Crime scene investigators make shoe impressions with plaster of paris and dental stone.
The most common method of entering and leaving an area where a crime is committed is by walking. Criminalists often gain information by examining the surfaces on which a perpetrator walked. Footwear or bare feet can leave superficial prints on firm surfaces such as flooring.
However, walking across a soft surface like damp soil leaves impressions or indentations.
Footwear impressions can provide crucial clues in an investigation. Prints or impressions can show the points of entry and exit at the crime scene.
In addition, shoes carry materials from one environment to another. This material can provide information about where this person has been.
An impression can tell a lot about the shoe that made it. Every shoe is unique, with its own pattern of wear and tear. Therefore an impression of footwear can be compared to a particular pair of shoes to help connect those shoes to the crime scene. Impressions can also tell something about the height and weight of the wearer. Heavy individuals make deeper impressions than light ones. In addition, a tall person has a longer stride than a short person.
There are several techniques for making casts of shoe impressions. In this experiment, you will compare the effectiveness of two materials in making casts: plaster of Paris and dental stone.
45 minutes on day 1
45 minutes on day 2
a) 2 pounds (lbs)(0.91 kilograms [kg]) of dental stone in a large
b) Ziploc™ bag
c) 3 lbs (1.36 kg) of plaster of paris in a large ziplock bag
d) 3 to 5 cups of water in a bottle
e) 5 to 10 twigs or craft (Popsicle™) sticks soaked in water
f) 3 or 4 long strips of cardboard (about 4 inches [in.] by 24 in.
g) [10.2 centimeters (cm) by 61 cm])
h) large spoon
i) talcum powder
j) magnifying glass
k) scrub brush
l) paper towels
m) access to water
n) science notebook
Procedure, Day 1
1. Follow your teacher to an outdoor area where there are some shoe impressions.
2. Closely examine two footprints. Carefully remove any rocks, twigs, or other debris from the footprints.
3. Sprinkle a little talcum powder over these two footprints to help hold the soil in place and secure the impressions.
4. Build a retaining wall around each impression using strips of cardboard (see Figure 1).
(This wall will prevent the plaster of paris or dental stone from escaping when it is poured into the impression.)
5. Make a cast of one footprint using dental stone. To do so:
a. Pour about 1 cup of water into the Ziploc™ bag of dental stone.
b. Knead the bag of dental stone for 2 to 3 minutes (min) to mix thoroughly.
c. Examine the consistency of the dental stone. Ideally, it should be similar to pancake batter. If it is too thick, add a little more water. (Be careful; if you add too much water, your mixture will be too thin.)
d. The dental stone becomes firm very quickly, so work rapidly to pour the mixture. Avoid pouring the material directly into the impression, which can distort it. Instead, hold the spoon just above the impression and slowly pour the mixture into the spoon so that it falls into the impression. When the impression is about half full, remove the spoon and pour the remaining mixture directly. The poured cast should be 2 to 3 in. (about 5 to 7.5 cm) thick.
e. Use a stick or pencil to etch your name and the date in the upper surface of dental stone.
f. Let the cast sit for 30 min to harden. During this time, carry out step 6 below.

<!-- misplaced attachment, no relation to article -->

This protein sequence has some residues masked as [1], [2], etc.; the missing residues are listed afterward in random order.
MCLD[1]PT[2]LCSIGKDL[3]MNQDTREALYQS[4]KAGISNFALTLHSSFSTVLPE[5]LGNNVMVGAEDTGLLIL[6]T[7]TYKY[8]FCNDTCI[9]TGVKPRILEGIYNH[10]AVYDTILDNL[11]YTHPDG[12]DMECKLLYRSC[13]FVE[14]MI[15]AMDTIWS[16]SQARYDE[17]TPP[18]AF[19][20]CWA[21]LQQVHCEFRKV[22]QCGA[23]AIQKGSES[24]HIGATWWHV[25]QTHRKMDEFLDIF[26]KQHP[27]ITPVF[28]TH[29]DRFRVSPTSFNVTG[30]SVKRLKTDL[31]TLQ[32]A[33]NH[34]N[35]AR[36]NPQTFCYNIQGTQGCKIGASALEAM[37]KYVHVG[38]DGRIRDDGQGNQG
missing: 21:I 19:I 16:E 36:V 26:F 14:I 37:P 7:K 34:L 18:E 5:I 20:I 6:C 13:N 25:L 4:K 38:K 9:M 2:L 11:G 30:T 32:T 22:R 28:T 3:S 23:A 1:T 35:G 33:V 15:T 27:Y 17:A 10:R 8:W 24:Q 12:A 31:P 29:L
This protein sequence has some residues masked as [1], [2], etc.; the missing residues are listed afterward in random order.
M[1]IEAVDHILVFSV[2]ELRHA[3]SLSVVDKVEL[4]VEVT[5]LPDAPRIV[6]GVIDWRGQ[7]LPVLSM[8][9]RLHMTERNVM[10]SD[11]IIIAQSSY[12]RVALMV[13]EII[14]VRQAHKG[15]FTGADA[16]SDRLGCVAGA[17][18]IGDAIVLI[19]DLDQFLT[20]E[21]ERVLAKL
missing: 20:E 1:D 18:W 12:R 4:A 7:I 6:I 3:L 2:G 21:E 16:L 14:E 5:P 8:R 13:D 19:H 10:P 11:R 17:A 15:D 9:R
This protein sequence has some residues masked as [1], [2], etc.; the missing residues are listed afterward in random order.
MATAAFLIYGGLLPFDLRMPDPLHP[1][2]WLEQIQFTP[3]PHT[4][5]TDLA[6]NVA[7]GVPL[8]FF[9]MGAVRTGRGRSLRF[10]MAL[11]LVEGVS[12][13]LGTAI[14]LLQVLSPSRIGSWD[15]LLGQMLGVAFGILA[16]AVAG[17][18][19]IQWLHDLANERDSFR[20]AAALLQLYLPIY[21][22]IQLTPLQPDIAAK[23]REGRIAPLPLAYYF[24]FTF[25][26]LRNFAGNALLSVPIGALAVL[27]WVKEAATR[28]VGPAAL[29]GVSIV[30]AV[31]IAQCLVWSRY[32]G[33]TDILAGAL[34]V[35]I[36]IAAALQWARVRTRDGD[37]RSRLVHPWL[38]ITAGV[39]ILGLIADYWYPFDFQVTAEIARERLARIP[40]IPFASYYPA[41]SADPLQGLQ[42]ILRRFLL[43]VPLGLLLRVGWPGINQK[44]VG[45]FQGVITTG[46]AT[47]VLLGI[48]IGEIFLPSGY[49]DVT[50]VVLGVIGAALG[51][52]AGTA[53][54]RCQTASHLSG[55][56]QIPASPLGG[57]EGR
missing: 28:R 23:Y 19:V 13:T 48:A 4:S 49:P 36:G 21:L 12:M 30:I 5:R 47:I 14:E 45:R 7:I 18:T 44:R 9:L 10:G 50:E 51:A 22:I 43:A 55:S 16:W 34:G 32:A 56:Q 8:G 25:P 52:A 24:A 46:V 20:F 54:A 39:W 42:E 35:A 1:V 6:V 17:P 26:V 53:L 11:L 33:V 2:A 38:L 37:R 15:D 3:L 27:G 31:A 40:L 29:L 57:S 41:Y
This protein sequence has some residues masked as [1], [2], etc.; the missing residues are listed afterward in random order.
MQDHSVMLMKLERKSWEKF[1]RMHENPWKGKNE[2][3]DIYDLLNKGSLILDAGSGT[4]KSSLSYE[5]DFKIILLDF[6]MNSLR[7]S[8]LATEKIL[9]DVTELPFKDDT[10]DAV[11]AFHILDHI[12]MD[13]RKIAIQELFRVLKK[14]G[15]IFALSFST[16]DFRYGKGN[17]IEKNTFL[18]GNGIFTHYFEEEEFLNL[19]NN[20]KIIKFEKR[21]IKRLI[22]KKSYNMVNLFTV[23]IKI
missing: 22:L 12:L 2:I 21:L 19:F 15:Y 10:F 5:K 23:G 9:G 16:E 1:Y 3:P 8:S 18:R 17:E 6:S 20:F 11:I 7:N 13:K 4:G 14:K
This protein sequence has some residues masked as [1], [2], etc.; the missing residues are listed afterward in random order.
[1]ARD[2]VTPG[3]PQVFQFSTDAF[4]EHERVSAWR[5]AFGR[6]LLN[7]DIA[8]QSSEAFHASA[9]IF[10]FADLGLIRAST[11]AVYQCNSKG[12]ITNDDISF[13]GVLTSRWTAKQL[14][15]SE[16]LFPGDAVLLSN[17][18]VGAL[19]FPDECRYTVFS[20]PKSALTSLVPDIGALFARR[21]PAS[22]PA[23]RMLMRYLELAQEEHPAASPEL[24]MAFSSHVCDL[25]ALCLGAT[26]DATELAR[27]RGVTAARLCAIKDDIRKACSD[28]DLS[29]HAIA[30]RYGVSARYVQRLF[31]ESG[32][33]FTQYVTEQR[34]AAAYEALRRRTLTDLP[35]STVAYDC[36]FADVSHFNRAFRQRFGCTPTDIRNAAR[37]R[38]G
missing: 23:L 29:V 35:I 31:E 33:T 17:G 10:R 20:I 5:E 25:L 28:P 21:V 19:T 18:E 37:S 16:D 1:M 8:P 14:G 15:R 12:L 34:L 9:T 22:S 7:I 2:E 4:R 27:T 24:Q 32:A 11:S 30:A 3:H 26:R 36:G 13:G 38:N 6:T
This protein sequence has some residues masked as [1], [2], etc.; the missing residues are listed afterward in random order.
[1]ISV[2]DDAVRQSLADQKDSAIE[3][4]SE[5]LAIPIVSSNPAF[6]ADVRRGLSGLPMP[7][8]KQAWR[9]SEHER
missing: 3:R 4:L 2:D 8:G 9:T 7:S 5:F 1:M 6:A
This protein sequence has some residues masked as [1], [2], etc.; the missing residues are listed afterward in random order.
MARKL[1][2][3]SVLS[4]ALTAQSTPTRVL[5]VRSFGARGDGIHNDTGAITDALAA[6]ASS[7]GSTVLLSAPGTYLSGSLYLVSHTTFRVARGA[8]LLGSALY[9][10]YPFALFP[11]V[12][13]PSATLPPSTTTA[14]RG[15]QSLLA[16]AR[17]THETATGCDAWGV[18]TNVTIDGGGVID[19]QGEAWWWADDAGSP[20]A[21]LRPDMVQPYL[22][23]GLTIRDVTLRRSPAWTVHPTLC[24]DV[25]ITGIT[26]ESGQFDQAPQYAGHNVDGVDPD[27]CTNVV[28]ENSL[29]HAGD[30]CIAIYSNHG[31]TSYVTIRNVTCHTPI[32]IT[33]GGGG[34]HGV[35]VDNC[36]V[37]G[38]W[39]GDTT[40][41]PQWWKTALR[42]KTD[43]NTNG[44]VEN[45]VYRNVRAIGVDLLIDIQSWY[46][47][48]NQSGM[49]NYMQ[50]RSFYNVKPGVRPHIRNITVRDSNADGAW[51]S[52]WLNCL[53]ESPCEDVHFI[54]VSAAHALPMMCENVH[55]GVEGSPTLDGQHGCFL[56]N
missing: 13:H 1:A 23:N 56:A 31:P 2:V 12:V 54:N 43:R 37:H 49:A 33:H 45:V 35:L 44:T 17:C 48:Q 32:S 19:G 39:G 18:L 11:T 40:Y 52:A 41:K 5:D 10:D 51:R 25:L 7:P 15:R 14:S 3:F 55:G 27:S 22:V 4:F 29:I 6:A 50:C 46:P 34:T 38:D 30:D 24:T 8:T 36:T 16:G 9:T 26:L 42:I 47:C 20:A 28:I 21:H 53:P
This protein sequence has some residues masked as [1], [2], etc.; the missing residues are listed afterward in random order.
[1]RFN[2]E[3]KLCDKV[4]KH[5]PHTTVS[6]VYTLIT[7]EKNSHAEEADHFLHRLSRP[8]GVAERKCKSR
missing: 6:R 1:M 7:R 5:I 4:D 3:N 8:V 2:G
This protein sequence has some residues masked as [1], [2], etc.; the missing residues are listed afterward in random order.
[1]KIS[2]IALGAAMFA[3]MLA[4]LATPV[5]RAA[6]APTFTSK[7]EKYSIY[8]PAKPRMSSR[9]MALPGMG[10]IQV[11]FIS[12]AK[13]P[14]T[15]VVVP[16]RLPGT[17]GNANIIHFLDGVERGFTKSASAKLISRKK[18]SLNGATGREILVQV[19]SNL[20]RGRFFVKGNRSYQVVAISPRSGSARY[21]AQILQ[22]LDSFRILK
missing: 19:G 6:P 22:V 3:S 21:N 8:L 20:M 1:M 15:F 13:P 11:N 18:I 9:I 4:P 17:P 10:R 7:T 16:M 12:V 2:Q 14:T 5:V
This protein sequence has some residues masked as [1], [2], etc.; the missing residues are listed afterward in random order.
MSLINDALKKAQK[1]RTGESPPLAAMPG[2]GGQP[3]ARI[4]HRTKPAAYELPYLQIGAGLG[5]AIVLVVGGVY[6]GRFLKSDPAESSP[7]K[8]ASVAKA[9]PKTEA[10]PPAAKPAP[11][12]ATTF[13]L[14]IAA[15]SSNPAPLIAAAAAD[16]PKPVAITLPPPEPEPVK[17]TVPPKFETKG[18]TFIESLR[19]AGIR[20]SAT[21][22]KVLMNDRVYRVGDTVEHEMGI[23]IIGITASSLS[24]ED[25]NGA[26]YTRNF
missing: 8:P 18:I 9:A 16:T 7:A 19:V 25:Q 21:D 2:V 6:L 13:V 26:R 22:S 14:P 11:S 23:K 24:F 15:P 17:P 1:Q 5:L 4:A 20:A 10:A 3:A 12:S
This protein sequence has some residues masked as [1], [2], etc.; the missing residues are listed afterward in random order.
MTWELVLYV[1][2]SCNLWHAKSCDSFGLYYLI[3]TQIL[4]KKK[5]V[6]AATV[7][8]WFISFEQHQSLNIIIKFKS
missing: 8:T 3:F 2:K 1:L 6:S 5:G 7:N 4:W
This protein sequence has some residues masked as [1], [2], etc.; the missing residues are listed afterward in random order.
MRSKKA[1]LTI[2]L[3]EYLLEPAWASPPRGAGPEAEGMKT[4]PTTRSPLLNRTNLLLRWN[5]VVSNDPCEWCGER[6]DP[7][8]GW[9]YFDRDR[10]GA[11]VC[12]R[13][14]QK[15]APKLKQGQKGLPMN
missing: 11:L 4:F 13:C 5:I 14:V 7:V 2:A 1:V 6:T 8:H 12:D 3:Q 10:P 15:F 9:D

g. After 30 min or more, insert the handle of the spoon into the ground about 1/2 in. (1.2 cm) from the impression and gently pry up the cast.
h. The cast may have soil or grass on it; do not remove it at this time.
i. Take the cast indoors and allow it to harden for 24 hours.
6. Make a cast of the other shoe impression using plaster of paris. To do so:
a. Pour about 1 cup of water into the Ziploc™ bag of plaster of paris.
b. Knead the bag of plaster of paris and water for 2 to 3 min to mix thoroughly.
c. Examine the consistency of the mixture. Ideally, it should be similar to pancake batter. If it is too thick, add a little more water. (Be careful; if you add too much water, your mixture will be too thin.)
d. Pour about 1/2 in. (1.2 cm) of plaster of paris into the impression, using the spoon as you did earlier to avoid damaging the impression. Add some reinforcing materials such as twigs or craft (Popsicle™) sticks that have been soaked in water (see Figure 2). (Dry sticks will absorb water from the plaster of paris and make it brittle.) Quickly finish pouring the plaster of paris into the impression to a thickness of at least 3 in.
e. Follow directions e through i in step 5.
Procedure, Day 2
1. Examine each shoe cast. In your science notebook, note any significant differences in the casts.
2. Using a scrub brush, gently clean each cast with water. Pat dry each cast with paper towels.
3. Examine each shoe cast again. In your notebook, note whether or not washing damaged either cast.
4. Closely examine each shoe cast with a magnifying glass. Search for nicks, cuts, or scrapes in the casts that indicate identifying markings on the shoes. Record these in your science notebook.
1. Why might an investigator make casts of shoe impressions?
2. in your opinion, which cast was easier to pour, the dental stone or plaster of paris? Explain your answer.
3. Which material held up best to washing? Explain your answer.
4. Which material provided the most detail when viewed under the magnifying glass? Explain your answer.
5. Describe any nicks, scratches, wear patterns, or other unique marks found in either cast.
6. What information might a forensic investigator acquire from examining a shoe cast?
7. Complete a Venn diagram (see Figure 3) comparing the two casting materials.